4) The appellate court remanded the case to "determine the extent to which [the new lender] is subrogated," which, according to the court, could only be "up to the amount that the original mortgages secured at the time of perfection." The court states that "after searching the record for evidence of the value secured by the [prior] mortgages, . . . we have been unable to locate the necessary information." Id. at *8. Questions: Didn't the refinancing mortgagee request payoff letters from the prior mortgagees before making its loan? Why weren't such letters introduced into evidence?

5) The appellate court did not cite or discuss a recent Illinois bankruptcy decision, In re Pearce, 236 B.R. 261 (Bankr.S.D.Ill. 1999), that is pretty much on point. Maybe that is because, on facts somewhat similar to those in Aames, the bankruptcy court (applying Illinois law) reached the opposite conclusion. In this case, the refinancing mortgagee sought to take advantage of the Illinois equitable subordination doctrine in order to avoid the bankruptcy trustee's claim that its lien was an avoidable preferential transfer that had been perfected within 90 days prior to the borrowerdebtors' bankruptcy filing.

According to the bankruptcy court, "There are two types of subrogation under Illinois law: conventional subrogation, which is founded upon an express or implied agreement, and legal subrogation, which arises by operation of law... . Conventional subrogation differs from legal subrogation in that the parties' agreement takes away the character of a mere 'volunteer,' fulfilling that requirement for subrogation." Id. at 264 65 (citing Illinois cases). The court found that to assert a right of subrogation under Illinois law, a "potential subrogee" must satisfy the following requirements: the prior debt must be have been paid in full; the subrogee must have paid a debt for which a third party and not the subrogee is primarily liable; the subrogor must possess a right that he could enforce against a third party; and the subrogee must not have acted as a mere volunteer in paying the debt.

Also, according to the court, "Generally, when a creditor advances funds to a debtor to pay an existing debt and takes a new mortgage to secure the loan, there is no subrogation, because the new security manifests the creditor's intent to rely upon it, rather than upon the old security, which was discharged (citation omitted). In this case, [the refinancing mortgagee's] taking of new security to collateralize its loan underlines the fact that [the refinancing mortgagee] is not an innocent party needing the protection of equity to undo the fraud or mistake of another, but a sophisticated creditor in the business of making loans for a profit. Despite [the refinancing mortgagee's] delay in recording the debtor's mortgage, it is apparent that [the refinancing mortgagee] intended to rely on its own mortgage with the debtors rather than that of the previous mortgagee of the property. On these facts, the Court finds that the doctrine is inapplicable to entitle [the lender] to the status of a perfected mortgagee in the debtors' real estate." Id. at 266.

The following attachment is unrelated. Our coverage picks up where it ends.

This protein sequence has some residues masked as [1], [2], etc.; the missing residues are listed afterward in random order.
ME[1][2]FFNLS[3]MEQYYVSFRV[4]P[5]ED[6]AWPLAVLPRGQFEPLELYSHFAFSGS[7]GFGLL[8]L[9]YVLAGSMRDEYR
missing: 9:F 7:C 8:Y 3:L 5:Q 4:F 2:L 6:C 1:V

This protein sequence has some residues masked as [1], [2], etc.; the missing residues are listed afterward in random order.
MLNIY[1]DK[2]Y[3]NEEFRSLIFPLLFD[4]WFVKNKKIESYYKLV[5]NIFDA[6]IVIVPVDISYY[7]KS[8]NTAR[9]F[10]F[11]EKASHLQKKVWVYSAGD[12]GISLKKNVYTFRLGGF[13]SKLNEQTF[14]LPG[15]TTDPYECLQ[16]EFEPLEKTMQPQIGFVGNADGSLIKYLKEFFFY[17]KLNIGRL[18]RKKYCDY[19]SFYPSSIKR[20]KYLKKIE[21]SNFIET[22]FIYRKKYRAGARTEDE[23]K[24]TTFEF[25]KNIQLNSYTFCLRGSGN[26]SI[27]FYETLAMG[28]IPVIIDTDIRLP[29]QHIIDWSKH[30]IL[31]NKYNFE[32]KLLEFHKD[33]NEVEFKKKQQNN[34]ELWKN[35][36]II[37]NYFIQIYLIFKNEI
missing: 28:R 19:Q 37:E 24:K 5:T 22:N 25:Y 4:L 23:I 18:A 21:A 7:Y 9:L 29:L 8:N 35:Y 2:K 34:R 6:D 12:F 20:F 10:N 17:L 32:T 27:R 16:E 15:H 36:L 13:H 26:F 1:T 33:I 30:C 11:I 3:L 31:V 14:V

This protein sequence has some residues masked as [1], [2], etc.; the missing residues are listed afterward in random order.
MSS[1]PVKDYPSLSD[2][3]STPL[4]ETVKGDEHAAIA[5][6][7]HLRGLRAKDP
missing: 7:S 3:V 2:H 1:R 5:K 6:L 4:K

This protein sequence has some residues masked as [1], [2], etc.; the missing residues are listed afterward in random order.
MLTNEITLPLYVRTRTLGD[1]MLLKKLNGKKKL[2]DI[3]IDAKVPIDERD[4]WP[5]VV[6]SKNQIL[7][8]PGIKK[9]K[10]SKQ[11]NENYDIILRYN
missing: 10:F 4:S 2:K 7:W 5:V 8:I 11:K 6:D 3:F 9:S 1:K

The bankruptcy court also rejected the refinancing mortgagee's argument that its "expectation" of assuming the prior mortgagee's status and priority was sufficient to fulfill the requirement that payment be made pursuant to an agreement or understanding. The court stated that "allowing [the refinancing mortgagee] to take on [the prior mortgagee's] status as perfected mortgagee based solely on the "expectation" of acquiring such status would prejudice the debtors' other creditors, who would share proportionately with [the refinancing mortgagee] in the distribution of the debtors' estate if [the refinancing mortgagee's] lien were avoided." Id.

Finally, the court held that even if the refinancing mortgagee was acting to protect its legitimate interests and not as a "volunteer," it had paid a debt for which third parties were primarily liable (the borrowerdebtors had taken title subject to the existing mortgage on the property owed by the sellers). According to the court, "A subrogee has no greater rights than the subrogor and can enforce only the rights of the subrogor (citation omitted). In this case, [the prior mortgagee] had no rights against the debtors under its mortgage, and [the refinancing mortgagee] could not, by stepping into [the refinancing mortgagee's shoes], enforce this mortgage against the debtors or the trustee as representative of the debtor's estate." Id. at 26667. (Note: this was not the case in Aames, where the borrowers were fully liable under the prior mortgages).

The only certainty is that there is uncertainty as to how Illinois courts will rule on this issue. As the bankrupt court in Pearce correctly notes, "[e]quitable subordination is, quintessentially, a factual inquiry, and its application is dependent on the facts and circumstances of each case (citations omitted." Id. See generally, David H. Cox and Vernon W. Johnson III, "State Equity Doctrine Helps Title Insurers," The National Law Journal, p. B17, Feb. 7, 2000.